Druva Phoenix for VMware Cloud on AWS
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Druva Phoenix for VMware Cloud on AWS


Article ID: 328090


Updated On:




This article provides information about the support of Druva Phoenix on VMware Cloud that covers VMware Cloud on AWS and VMware Cloud on Dell EMC.

Disclaimer:  The partner solution referenced in this article is a solution that is developed and supported by a partner. The use of this product is also governed by the end user license agreement of the partner. You must obtain from the partner the application, support, and licensing for using this product. For more information, see druva.com.

Here is a summary of use cases, solution architecture, solution components, and support information.

VMware Cloud on AWS

Use cases supported on VMware Cloud on AWS
Druva Phoenix can back up virtual machines created in VMware Cloud (VMC) Software-Defined Data Center (SDDC) similar to the on-premise vSphere-based data center and supports the following use cases:
  • The backed-up virtual machines can be restored to:
  • Same VMC SDDC from where they were backed up.
  • Different SDDC in VMC. 
  • An on-premise data center.  
  • Similarly, virtual machines backed up from an on-premise data center can be restored to a VMC SDDC.
  • Uses native VMware API to back up and restore data.
  • Leverages VMware CBT to track incremental changes.
  • Offers file-level recovery to a virtual machine.
  • Leverages hot add transport mode for backups. 
  • Ability to configure virtual machines based on tags, datastores, clusters, and automated policy configuration.
  • Automated disaster recovery in AWS with orchestration and failback capabilities. 
  • SQL application-aware backups and restores.
  • ROBO backup / restore and DRaaS to AWS


Solution Architecture
Druva Phoenix is built on cloud-native architecture. Unlike traditional solutions that are hosted in AWS and leverage S3 or Glacier, Druva Phoenix is built on top of AWS services leveraging native AWS services like S3, Glacier, EC2, and DynamoDB. This helps to reduce the storage and compute needed, and with the scalability of metadata index. 
The following diagram illustrates the Druva Phoenix architecture for VMC on AWS.
A screenshot of a computer screen  Description automatically generated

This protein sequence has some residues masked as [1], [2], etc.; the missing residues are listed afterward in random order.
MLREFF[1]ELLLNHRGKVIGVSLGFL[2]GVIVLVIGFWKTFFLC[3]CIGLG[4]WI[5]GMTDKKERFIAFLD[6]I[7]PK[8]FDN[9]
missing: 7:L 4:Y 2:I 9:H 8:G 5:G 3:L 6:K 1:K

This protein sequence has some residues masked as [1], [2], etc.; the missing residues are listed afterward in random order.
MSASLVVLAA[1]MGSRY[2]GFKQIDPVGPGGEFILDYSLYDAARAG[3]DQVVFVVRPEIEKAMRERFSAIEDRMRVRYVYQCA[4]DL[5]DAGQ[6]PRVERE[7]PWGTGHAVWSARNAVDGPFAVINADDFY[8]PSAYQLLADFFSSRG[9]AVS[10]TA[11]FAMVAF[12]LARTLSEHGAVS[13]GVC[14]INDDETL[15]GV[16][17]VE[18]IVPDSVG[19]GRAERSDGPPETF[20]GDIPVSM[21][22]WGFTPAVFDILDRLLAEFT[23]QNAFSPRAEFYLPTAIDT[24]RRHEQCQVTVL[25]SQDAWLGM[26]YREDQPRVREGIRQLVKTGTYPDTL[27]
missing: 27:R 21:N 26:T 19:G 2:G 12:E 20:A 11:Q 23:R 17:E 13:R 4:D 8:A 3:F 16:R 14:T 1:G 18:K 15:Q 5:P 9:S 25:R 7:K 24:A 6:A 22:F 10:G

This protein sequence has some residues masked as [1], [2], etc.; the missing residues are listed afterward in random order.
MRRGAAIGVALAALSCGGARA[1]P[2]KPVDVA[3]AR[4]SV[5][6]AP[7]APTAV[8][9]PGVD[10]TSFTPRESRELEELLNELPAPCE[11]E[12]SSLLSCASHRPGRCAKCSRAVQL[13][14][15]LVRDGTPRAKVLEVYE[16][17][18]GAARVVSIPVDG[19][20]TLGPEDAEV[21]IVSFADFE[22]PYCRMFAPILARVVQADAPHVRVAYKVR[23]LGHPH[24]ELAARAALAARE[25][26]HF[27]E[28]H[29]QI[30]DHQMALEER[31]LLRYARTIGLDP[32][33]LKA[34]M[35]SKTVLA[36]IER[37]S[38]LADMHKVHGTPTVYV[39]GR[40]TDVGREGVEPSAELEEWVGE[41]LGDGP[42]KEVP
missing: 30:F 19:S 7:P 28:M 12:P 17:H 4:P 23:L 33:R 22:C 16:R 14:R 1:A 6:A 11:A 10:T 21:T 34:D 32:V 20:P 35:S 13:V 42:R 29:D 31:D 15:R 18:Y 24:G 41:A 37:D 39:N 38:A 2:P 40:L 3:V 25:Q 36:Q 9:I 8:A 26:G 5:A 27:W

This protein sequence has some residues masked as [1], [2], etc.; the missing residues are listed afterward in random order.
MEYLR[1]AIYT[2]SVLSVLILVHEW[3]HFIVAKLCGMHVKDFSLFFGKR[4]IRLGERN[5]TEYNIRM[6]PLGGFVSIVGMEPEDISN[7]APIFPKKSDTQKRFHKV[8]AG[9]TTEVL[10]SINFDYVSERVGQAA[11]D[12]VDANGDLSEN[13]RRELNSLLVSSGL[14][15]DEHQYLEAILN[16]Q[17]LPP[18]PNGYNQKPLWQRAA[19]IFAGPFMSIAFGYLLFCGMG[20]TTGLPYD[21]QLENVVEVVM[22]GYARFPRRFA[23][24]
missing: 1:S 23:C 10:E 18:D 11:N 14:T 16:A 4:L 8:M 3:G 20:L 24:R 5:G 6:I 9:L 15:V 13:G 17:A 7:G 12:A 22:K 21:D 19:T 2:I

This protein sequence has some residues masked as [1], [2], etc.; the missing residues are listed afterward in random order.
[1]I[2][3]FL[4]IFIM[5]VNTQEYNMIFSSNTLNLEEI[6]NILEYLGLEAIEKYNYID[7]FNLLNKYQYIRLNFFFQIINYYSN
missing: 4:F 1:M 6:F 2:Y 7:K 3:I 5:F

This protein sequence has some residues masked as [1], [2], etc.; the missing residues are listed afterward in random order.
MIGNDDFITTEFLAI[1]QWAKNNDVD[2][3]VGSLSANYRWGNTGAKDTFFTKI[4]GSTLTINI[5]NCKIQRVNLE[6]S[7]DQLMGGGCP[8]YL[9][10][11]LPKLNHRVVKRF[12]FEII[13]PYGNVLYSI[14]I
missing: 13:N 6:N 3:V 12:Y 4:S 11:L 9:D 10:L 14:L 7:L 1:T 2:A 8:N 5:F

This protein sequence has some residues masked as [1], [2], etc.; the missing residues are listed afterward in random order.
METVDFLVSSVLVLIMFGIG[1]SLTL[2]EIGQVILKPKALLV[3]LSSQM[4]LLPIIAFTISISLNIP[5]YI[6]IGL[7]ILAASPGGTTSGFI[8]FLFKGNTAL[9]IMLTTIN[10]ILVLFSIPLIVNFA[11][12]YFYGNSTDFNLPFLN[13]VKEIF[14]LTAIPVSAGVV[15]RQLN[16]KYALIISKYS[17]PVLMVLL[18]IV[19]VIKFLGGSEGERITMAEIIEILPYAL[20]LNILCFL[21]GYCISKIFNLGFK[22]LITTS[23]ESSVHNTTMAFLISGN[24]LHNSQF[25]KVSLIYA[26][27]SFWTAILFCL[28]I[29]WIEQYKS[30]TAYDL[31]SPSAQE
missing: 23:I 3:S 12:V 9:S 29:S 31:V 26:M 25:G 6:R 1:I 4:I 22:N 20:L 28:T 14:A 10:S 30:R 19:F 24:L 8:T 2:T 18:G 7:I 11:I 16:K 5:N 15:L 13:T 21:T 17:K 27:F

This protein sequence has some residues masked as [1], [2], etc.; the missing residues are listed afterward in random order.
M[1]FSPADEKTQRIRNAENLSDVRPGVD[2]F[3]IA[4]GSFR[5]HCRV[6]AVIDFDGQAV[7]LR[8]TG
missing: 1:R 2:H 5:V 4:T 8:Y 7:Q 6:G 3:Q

As illustrated in the diagram:
  • To back up and restore virtual machines hosted on your VMware Cloud setup, deploy the Phoenix backup proxy. The Phoenix backup proxy is the client-side component that detects the virtual machines running on your setup and executes the backup and restore requests from the Phoenix Cloud. 
  • VMC does not support the NBD mode of transport for data transfer (backup over production LAN) and instead uses the hot add transport mode for backups. 
  • Data is processed at the backup proxy end for deduplication and the deduplicated data is then sent over to the Phoenix Cloud. 
  • By default, data flows over the public network (restricted to the AWS environment) to the Phoenix Cloud.
  • Optional software component—CloudCache is used for ROBO use case to store data locally on-premise.
Solution Components
The Druva Phoenix backup proxy is required for backing up virtual machines. Backup proxy is the critical component that sits between your data center and Phoenix cloud and is responsible for performing backup and restore of virtual machines. For more information, see About Phoenix backup proxy for VMware.
Optional software component—CloudCache is used for ROBO use case to store data locally on-premise. For more information, see Phoenix CloudCache.

Steps to configure VMC with Phoenix

  1. Review the prerequisites to install the backup proxy.
  2. Deploy the backup proxy and register your VMware setup with Druva Phoenix.  For more information, see Deploy the first backup proxy and register the VMware setup
  3. Configure your virtual machines for backup. Configure Virtual Machines for Backup.
VMware Cloud on AWS Network configuration
Ensure VMC SDDC firewall rules are configured to enable http/https traffic over port 443 for the communication through Compute and Management Gateways.
The backup proxy communicates with Druva on port 443. The communication is outbound only and you need to create an outbound traffic rule. The backup proxy also communicates with the vCenter on port 443 to understand the VMware hierarchy and communicates with the virtual machines to perform backups and restores. 

Features of the Backup Solution